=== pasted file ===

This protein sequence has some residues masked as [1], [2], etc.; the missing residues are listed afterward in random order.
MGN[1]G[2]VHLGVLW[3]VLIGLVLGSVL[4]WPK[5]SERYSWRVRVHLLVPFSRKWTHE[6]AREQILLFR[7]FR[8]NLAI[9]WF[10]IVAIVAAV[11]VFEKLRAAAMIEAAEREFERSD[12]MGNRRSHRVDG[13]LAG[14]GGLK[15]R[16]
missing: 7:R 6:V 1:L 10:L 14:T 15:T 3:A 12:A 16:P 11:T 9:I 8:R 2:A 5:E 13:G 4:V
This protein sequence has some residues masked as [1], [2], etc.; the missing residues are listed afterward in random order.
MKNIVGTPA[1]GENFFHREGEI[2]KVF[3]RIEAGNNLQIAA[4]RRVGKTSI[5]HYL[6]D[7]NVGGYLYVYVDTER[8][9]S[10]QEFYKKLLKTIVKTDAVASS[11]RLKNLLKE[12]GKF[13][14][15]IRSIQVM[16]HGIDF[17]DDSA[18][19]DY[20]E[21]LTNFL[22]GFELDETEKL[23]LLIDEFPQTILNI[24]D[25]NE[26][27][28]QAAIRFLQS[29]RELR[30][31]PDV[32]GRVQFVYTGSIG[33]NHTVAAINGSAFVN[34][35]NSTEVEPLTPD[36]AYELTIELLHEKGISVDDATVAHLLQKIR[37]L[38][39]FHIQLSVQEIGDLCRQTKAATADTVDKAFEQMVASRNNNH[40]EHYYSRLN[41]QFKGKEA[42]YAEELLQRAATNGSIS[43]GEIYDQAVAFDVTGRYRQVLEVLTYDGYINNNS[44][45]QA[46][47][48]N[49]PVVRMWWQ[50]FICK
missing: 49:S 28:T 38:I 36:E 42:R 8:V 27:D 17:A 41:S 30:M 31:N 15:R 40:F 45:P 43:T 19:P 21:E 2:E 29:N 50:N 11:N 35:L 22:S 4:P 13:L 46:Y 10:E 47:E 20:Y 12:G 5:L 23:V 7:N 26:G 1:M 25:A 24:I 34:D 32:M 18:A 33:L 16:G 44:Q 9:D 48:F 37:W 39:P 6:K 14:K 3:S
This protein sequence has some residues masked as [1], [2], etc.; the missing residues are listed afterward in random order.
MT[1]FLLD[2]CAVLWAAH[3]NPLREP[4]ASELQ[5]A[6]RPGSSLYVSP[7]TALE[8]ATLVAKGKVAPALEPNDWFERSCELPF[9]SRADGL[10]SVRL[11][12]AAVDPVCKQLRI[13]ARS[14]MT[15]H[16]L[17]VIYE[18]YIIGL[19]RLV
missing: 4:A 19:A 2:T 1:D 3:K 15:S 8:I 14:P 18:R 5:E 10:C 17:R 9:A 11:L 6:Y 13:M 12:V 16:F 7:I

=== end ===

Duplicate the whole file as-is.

This protein sequence has some residues masked as [1], [2], etc.; the missing residues are listed afterward in random order.
MGN[1]G[2]VHLGVLW[3]VLIGLVLGSVL[4]WPK[5]SERYSWRVRVHLLVPFSRKWTHE[6]AREQILLFR[7]FR[8]NLAI[9]WF[10]IVAIVAAV[11]VFEKLRAAAMIEAAEREFERSD[12]MGNRRSHRVDG[13]LAG[14]GGLK[15]R[16]
missing: 7:R 6:V 1:L 10:L 14:T 15:T 3:A 12:A 16:P 11:T 9:I 8:R 2:A 5:E 13:G 4:V
This protein sequence has some residues masked as [1], [2], etc.; the missing residues are listed afterward in random order.
MKNIVGTPA[1]GENFFHREGEI[2]KVF[3]RIEAGNNLQIAA[4]RRVGKTSI[5]HYL[6]D[7]NVGGYLYVYVDTER[8][9]S[10]QEFYKKLLKTIVKTDAVASS[11]RLKNLLKE[12]GKF[13][14][15]IRSIQVM[16]HGIDF[17]DDSA[18][19]DY[20]E[21]LTNFL[22]GFELDETEKL[23]LLIDEFPQTILNI[24]D[25]NE[26][27][28]QAAIRFLQS[29]RELR[30][31]PDV[32]GRVQFVYTGSIG[33]NHTVAAINGSAFVN[34][35]NSTEVEPLTPD[36]AYELTIELLHEKGISVDDATVAHLLQKIR[37]L[38][39]FHIQLSVQEIGDLCRQTKAATADTVDKAFEQMVASRNNNH[40]EHYYSRLN[41]QFKGKEA[42]YAEELLQRAATNGSIS[43]GEIYDQAVAFDVTGRYRQVLEVLTYDGYINNNS[44][45]QA[46][47][48]N[49]PVVRMWWQ[50]FICK
missing: 49:S 28:T 38:I 36:E 42:R 8:V 27:D 17:A 41:S 30:M 31:N 15:R 40:F 45:P 43:T 19:P 21:E 2:E 29:N 50:N 11:N 35:L 22:S 4:P 13:L 46:Y 10:E 47:E 20:Y 12:G 5:L 23:V 7:N 26:G 1:M 25:A 24:I 34:D 32:M 18:A 33:L 16:G 44:Q 9:D 48:F 37:W 39:P 6:K 14:K 3:S
This protein sequence has some residues masked as [1], [2], etc.; the missing residues are listed afterward in random order.
MT[1]FLLD[2]CAVLWAAH[3]NPLREP[4]ASELQ[5]A[6]RPGSSLYVSP[7]TALE[8]ATLVAKGKVAPALEPNDWFERSCELPF[9]SRADGL[10]SVRL[11][12]AAVDPVCKQLRI[13]ARS[14]MT[15]H[16]L[17]VIYE[18]YIIGL[19]RLV
missing: 4:A 19:A 2:T 1:D 3:K 15:S 8:I 14:P 18:R 5:E 10:C 17:R 9:A 11:L 6:Y 13:M 12:V 16:F 7:I